“Leonardo da Vinci: Hand of the Genius”
Oct 6-Feb. 21, 2010. $18; $15, seniors and students with IDs; $11,
children 6-17; free for members and children 5 and under. 10 a.m.-5
p.m., Tuesdays, Wednesdays, Fridays, Saturdays; until 8 p.m.
Thursdays; 12-5 p.m. Sundays. High Museum of Art. 1280 Peachtree St.
By Catherine Fox
Leonardo da Vinci is one of the great renaissance men of all time. Not only a peerless artist, he was also a skilled engineer, avant-garde scientist and inventor. There’s no hyperbole in the title of the High Museum of Art’s new exhibition: “Leonardo da Vinci: Hand of the Genius.”
Yet, as you’ll see when the show opens on Tuesday, genius doesn’t germinate in a vacuum.
Leonardo came of age in one of the most glorious periods in western culture, when knowledge expanded, humanism took hold and culture bloomed. His artistic brilliance was rooted in his times and grounded in the artists who preceded him.
As guest curator Gary Radke wrote in his book “Art in Renaissance Italy,” this was a period where art mattered. Civic pride, piety, appreciation of beauty and, of course, the status of patronage found voice in an outpouring of art. The Florence of Leonardo’s youth was a creative hotbed. He could absorb the lessons of the best and brightest merely by walking its streets and visiting its churches.
Since Leonardo’s contribution to sculpture is the focus of this exhibition, Radke has included works by sculptors Donatello and Andrea del Verrocchio to set the stage. Art giants themselves, both had a great impact on the young Leonardo.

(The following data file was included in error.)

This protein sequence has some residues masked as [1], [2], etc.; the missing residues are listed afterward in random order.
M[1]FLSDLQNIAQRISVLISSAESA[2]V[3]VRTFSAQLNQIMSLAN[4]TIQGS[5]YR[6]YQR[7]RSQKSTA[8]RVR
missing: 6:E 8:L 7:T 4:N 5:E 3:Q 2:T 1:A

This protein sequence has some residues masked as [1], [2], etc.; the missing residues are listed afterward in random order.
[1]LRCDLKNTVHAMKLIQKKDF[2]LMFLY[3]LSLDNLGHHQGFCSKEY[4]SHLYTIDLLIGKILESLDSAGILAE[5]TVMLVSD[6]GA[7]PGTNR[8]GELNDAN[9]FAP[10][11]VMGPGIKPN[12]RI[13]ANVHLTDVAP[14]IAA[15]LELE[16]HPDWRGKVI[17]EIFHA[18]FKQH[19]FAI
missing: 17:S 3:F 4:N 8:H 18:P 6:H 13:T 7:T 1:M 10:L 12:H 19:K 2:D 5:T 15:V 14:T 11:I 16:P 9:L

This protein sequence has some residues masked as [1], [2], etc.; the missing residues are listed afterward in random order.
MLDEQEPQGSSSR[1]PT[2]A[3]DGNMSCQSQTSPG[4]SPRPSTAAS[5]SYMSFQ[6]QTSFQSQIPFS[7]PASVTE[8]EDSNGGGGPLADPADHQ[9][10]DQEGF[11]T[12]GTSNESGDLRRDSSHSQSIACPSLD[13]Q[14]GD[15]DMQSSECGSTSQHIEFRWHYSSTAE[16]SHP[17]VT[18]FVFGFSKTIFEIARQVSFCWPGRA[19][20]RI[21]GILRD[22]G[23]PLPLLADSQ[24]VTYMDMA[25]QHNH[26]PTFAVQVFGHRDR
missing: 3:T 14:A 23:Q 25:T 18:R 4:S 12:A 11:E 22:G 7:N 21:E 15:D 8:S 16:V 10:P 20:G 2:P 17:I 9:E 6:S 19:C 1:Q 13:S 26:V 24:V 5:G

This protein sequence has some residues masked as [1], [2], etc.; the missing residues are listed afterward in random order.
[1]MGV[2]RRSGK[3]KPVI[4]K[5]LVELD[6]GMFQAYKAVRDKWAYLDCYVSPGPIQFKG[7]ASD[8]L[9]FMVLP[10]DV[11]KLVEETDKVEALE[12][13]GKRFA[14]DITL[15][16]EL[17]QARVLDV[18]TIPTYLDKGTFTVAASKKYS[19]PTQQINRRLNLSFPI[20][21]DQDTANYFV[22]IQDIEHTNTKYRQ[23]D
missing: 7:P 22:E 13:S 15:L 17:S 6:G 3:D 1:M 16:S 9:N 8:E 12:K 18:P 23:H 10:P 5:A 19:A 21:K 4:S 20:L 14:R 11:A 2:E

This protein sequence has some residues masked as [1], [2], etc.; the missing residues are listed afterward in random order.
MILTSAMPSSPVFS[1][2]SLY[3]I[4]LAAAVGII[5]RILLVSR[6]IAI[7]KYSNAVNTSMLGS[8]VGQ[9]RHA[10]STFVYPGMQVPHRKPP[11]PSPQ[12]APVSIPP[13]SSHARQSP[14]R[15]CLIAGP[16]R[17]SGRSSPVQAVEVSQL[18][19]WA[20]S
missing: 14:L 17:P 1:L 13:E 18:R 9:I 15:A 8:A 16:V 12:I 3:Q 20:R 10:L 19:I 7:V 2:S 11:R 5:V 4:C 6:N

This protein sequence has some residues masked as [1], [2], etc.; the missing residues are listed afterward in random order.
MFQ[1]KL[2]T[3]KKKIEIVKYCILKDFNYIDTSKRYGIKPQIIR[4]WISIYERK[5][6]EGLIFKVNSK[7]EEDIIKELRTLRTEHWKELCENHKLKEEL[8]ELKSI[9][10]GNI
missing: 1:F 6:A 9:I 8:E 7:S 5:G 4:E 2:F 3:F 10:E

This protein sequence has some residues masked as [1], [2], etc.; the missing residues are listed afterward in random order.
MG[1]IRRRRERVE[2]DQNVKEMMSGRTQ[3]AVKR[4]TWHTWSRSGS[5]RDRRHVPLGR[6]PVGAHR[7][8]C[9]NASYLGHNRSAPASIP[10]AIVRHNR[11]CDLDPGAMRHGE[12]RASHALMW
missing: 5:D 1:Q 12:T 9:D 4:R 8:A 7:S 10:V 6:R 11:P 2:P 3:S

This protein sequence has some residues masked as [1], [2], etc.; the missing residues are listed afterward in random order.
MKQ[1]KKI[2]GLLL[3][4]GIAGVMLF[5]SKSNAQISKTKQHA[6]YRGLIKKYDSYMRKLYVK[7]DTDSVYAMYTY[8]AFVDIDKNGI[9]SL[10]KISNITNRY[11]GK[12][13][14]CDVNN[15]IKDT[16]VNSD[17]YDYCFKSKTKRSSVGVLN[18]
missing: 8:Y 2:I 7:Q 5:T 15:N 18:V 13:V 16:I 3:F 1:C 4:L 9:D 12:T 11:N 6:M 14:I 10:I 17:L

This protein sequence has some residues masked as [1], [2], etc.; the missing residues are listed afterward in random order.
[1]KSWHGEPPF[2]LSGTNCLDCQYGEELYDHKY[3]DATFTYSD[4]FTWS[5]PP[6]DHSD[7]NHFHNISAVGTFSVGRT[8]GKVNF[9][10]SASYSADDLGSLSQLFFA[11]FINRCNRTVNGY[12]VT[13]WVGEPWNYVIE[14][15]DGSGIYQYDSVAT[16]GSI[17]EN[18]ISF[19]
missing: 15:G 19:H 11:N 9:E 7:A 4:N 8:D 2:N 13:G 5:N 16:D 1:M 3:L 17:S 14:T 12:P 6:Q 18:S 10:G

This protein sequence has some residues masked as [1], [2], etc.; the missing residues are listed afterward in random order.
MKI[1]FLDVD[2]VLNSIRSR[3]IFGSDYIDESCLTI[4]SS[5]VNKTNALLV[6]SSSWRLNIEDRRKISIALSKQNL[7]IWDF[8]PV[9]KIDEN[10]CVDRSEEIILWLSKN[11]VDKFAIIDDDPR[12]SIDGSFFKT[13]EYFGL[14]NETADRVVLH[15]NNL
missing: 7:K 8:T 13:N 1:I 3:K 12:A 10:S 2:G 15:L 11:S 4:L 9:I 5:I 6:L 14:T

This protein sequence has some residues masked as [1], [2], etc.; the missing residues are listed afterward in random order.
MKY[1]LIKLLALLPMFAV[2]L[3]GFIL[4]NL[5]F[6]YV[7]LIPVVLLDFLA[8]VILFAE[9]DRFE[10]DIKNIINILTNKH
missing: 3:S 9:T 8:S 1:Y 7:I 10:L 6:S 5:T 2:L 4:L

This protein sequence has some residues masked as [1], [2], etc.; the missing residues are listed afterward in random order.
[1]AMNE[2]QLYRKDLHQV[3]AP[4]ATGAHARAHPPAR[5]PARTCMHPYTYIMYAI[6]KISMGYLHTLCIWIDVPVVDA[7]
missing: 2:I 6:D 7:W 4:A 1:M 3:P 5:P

Donatello, represented by “Bearded Prophet,” a six-foot-tall figure commissioned for Florence’s Campanile, was one of the early adopters of the values and aesthetics of antiquity, which were catalysts for Renaissance art. He married the celebration of the human body with an empathy for the human psyche.
The Renaissance chronicler Vasari recounts a story in which Donatello, who was standing in front of one of this sculptures, was heard to mutter, “Speak, damn you, speak.”
Verrocchio was Leonardo’s teacher. As an apprentice in the sculptor’s studio, he learned the nuts and bolts of his craft. Verrocchio made use of a team of apprentices to fulfill complex and numerous commissions that came out of his atelier. He required not only a competent staff, but also one trained to mimic his style.
This leads to some interesting problems of attribution. When an apprentice surpasses his teacher, as did Leonardo, scholarly efforts to discern his hand in workshop pieces become more than a parlor game.
Radke made news recently when he proposed that two of the figures in the “Beheading of the Baptist” (1477–1483) relief for Verrocchio’s Silver Altar of the Florentine Baptistery are the work of Leonardo.
That relief, which has never left Florence, is on exhibit at the High.
If Radke’s supposition bears out, you’ll be getting the first stateside look at the hand of genius-in-the-making.
Catherine Fox blogs about art and architecture at www.ArtscriticAtl.com